Ninety Six and Ninety Six National Historic Site

One of the more unique town names in either of the Carolinas is the town of Ninety Six, South Carolina.  How did this town of 2,000 residents get its name?  Why is it significant? And did a major league baseball player come from here, and did he wear '96' in honor of his hometown?

Downtown Ninety Six

The town of Ninety Six was a South Carolina backcountry frontier outpost during the Colonial period.  The origin of the naming of Ninety Six has a variety of different stories.  It is believed that Ninety Six is named after the distance between the town and the Cherokee Indian town of Keowee.  It is told that a maiden named Issaqueena rode her horse the distance between outposts to warn of an impending attack.  The Town of Ninety Six recognizes the 96-mile distance to Keowee as the most likely origin.

The town fountain sits on a base that resembles the Star Fort.

Another possible origin is that the name comes from the counting of tributaries of two creeks - the ninth of the Marion and Henly - and the sixth of Thompsons Creek.  Another possibility is that it comes from the Welch pronunciation nant-sych, which means 'dry gulch.'

Though not formally agreed on how the town was named, "Ninety Six" began appearing on Colonial maps in 1730, during the same period when the village was settled.  The town served as the capital of the Ninety-Six District within South Carolina from 1769 to 1799.  Districts were the forerunners to counties in South Carolina.  

During the American Revolution, Ninety Six was a stronghold for British and Loyalist supporters.  In 1780, the British constructed an eight-pointed fort in a shape that resembled a star.  The 'Star Fort' would see significant action the following Spring.

Earthen remains of the Star Fort at Ninety Six National Historic Site.

During the Spring of 1781, American General Nathanial Greene began a siege of the fort and the town.  The siege lasted 28 days - and although the Patriots outnumbered the Loyalist/British forces, they were unable to capture the town.  After the Revolution, loyalists that lived in and near Ninety Six would relocate to Nova Scotia.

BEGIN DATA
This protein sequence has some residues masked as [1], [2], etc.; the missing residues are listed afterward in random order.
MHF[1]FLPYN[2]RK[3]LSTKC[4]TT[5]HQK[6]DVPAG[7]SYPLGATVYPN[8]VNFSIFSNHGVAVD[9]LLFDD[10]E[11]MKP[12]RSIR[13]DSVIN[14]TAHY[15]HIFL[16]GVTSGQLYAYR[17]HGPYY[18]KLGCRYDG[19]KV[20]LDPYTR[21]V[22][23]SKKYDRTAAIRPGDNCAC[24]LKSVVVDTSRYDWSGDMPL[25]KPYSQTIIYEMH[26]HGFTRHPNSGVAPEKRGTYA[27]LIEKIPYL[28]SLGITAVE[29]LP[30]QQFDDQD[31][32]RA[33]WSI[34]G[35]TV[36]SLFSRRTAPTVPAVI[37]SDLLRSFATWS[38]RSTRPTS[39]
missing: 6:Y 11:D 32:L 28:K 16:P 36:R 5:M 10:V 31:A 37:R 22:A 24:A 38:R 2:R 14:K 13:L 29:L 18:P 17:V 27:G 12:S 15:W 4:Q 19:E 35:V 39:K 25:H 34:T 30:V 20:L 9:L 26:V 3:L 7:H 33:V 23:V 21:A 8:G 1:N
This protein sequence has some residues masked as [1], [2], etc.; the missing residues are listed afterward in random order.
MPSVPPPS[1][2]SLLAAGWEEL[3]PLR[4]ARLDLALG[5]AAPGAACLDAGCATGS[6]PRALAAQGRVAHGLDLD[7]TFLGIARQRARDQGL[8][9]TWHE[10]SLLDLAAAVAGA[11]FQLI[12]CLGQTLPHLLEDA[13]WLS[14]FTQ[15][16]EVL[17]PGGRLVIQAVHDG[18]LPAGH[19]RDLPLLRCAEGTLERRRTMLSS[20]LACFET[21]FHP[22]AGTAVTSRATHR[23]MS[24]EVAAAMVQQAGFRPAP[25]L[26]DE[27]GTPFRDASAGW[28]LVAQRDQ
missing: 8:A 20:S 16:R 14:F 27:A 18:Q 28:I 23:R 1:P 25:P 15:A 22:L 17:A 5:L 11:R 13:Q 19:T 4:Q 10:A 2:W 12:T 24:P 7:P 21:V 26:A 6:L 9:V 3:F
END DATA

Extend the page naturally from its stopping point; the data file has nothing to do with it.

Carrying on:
A view of the Star Fort and the grounds where the Patriots under Nathaniel Greene laid siege for 28 days.

The battle at Ninety Six occurred a few miles south of the modern-day town.  Ninety Six National Historic Site preserves the battlefield.  The earthen remains of the Star Fort are considered one of the best-preserved examples of land fortifications from the period.

The former Southern Railways Ninety Six train depot.  It is listed on the National Register of Historic Places.

The arrival of the Greenville-Columbia Railroad in 1852 revived the community of Ninety Six - with the construction of a freight station, a new town formed along the railroad.  The village received its charter in 1869 and was incorporated as a town in 1905.

Bill Voiselle
Ninety Six received some notoriety in the late 1940s.  Major League Baseball player Bill Voiselle, while pitching for the Boston Braves and Chicago Cubs, wore the number '96' in honor of his hometown.

In the 21st Century, Ninety Six is known for its summer festival, the South Carolina Festival of Stars.  The festival - annually held since 2008 - attracts visitors from throughout the state and is headlined by well-known country music acts.

Ninety Six National Historic Site is located about two miles east of Downtown Ninety Six.  It is where the Colonial village of Ninety Six was located.  

Within the grounds of Ninety Six National Historic Site are markers of the original Ninety Six Village.

The 1,000-plus-acre park was added to the National Park Service in 1976.  The park's visitor center is open Wednesday through Sunday from 9:00-4:30.  However, the park grounds are open year-round from dawn to dusk.

A parking area before the entrance gates allows easy access to the grounds after hours.  There are numerous trails throughout the park.  A paved one-mile loop trail takes you to and through key parts of the siege and former town.  It took me just over a half-hour to walk the loop.  On a June evening, there were more than a handful of visitors walking, exploring, or out for a run. 

All photos taken by post author - June 2023.

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